When I was in high school, I went on a trip to England and Wales with my school orchestra. When we weren’t playing our instruments in ancient cathedrals, we were primarily shuttling between other sites of antiquity like Stonehenge and Bath. It’s the natural thing to do; it was all amazing to us Yanks with our relatively adolescent historical sites.
One other thing I did on that trip, which was anything but ancient, was to try out a virtual reality hang-gliding game in Piccadilly Circus. There was essentially a mini-arcade* where you could pay 20 pounds to put on a headset, lay on a suspended board, hold onto the handle and immerse yourself in a seriously convincing hang-glider flight through a desert canyon. It was amazing. It blew away anything I had ever done or seen on a game console, which frankly I didn’t find all that much fun. As we left Piccadilly Circus – and for days after – my friends and I were excited about the imminent spread of virtual reality. That was in April of 1993.
It’s now more than twenty-three years later and we are just getting our first taste of mass-market virtual reality. Twenty-three years. Back then, top-selling mobile phones looked like this:
About only about one in 500 people on earth had any kind of mobile phone. Nowadays, for every 500 people on earth, there are about 500 mobile phones, give or take a few. Yup, us grownups lug around more than 1 per person, on average, just to make up for the babies, lovable luddites and billion or so people who don’t have access to one.
In that whole time, Virtual Reality was often talked about and promised to us in countless memorable movies but unless you were a fighter-pilot-in-training or made it your business to pursue VR, it wasn’t something most people ever experienced. This year, if you count the VIVES, Rifts, PC and mobile headsets, we should sell about as many worldwide as we did mobile phones twenty-three years ago, give or take side order of magnitude.
I, like at least some of you, find this prospect, both thrilling and terrifying.
I find it terrifying because I fear that for many people, VR will simply remove them further from those around them and the personal and environmental interactions which our now ubiquitous screens obscure more and more each day. Yes, being able to communicate with distant friends and loved ones brings many people closer together, but on the balance, not those in your actual proximity. Mobile phones are amazing things – they serve as our co-pilots, they give us access to boundless knowledge, they entertain us – but their dominant role in everyday life is, and the social conventions we now accept, are, in my opinion, less than ideal.
With VR, we stand on an important precipice – we are very much, after ample foreshadowing, stepping into the reality of virtual reality. Much like phones in the early 90’s, VR could very well start growing exponentially given the current costs. If we assume (and it’s a big assumption) a couple decades of exponential-ish growth, we could by then have as many virtual and augmented reality devices as we do people on our planet. However, what exactly VR becomes is very much an open question.
Now, certain applications of the technology are perhaps a foregone conclusion, at least in the near-term. There’s too much money to be made in first-person shooters, adult entertainment, minecraft and military training for those applications not to materialize. However, what other roles VR can play in our lives and how it is perceived as a whole is very much up to us to decide. With that in mind, I’d appeal to four particular groups – developers, educators, consumers, and parents – to be mindful of the impact you can have, now, in these early days, as we set our courses, individually and collectively. The early adopters may be able to make outsized impacts, so it’s worth trying to help steer the ship, rather than simply going along for the ride.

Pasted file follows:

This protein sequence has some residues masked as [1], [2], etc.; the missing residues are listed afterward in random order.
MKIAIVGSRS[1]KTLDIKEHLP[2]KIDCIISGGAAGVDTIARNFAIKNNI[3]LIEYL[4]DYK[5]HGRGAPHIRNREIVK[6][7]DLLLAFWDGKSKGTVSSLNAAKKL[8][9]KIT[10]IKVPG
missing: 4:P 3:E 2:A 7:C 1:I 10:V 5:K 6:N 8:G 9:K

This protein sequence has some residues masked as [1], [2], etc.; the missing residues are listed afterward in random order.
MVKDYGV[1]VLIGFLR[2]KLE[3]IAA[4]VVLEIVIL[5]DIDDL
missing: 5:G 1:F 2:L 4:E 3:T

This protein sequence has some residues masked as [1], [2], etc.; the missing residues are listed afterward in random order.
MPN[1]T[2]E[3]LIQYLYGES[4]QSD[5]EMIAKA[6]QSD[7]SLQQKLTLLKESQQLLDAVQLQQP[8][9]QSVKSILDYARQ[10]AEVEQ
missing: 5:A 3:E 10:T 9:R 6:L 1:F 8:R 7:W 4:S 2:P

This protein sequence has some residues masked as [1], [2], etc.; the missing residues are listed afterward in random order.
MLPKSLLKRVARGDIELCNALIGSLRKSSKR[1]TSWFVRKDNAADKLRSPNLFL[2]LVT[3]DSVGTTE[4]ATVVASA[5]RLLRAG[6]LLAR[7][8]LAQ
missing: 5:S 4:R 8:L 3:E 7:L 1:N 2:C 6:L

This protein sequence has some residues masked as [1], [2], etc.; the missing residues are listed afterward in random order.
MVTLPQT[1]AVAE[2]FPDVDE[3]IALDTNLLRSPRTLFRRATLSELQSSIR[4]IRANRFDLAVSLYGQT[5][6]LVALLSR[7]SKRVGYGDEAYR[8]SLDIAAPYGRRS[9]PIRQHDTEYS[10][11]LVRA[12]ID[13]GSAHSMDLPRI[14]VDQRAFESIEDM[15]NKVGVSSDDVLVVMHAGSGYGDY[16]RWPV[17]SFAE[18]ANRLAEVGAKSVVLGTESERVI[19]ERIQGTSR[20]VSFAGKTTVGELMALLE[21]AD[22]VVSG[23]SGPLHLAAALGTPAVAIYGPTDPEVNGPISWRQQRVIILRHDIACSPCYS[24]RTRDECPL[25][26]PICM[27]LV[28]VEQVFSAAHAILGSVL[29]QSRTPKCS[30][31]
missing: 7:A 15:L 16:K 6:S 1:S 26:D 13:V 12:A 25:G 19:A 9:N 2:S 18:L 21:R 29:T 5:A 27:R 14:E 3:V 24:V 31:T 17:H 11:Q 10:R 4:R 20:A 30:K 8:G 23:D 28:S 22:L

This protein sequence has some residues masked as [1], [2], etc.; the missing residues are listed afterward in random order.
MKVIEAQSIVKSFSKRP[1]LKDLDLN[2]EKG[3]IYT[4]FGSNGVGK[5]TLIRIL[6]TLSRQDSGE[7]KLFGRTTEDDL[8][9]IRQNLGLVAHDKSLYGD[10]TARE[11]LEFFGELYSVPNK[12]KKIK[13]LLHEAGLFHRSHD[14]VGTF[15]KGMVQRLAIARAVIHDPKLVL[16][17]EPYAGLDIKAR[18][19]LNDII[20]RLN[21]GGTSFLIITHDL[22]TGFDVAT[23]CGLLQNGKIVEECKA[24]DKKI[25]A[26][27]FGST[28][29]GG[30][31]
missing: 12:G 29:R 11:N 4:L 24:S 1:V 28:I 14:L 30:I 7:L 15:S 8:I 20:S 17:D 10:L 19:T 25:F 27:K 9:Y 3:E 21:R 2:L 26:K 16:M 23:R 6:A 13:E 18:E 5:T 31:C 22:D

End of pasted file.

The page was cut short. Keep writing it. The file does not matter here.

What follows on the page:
[Tweet “”Early VR adopters may be able to make outsized impacts. It’s worth trying to help steer the ship.” – Gabe Nadel”]
A huge difference between the precipice we stand on now and the pre-mobile phone explosion of the early 90’s is that the power to shape the movement is now far more distributed. Those now-dusty mobile phones had no apps and did one thing – they made and received phone calls. We are currently poised for something more analogous to the launch of the App Store a decade ago.
Developers, indie or otherwise, wield incredible power to influence what VR becomes in our society. Building for VR is far more accessible than many would think and the communities are already forming to support these endeavors. The barriers to entry are astonishingly low, considering the power of the medium and growing market.
Think you have an exciting application for the technology? Build it. Don’t have the resources for your own system? Pool your resources with like-minded developers. Devs have done a wonderful job of democratizing so many aspects of the technology space for the good of the public and there is no reason the shape of VR can’t be the same. You needn’t be a gamer or designer or youngster to get involved.
At first mention, many educators may shake their heads at the prospect of VR in their districts, schools or classrooms. The costs, the relative isolation of the headsets, the limited media currently available all seem like reasonable arguments against bringing them to everyday education. However, there are two counter-arguments I would offer.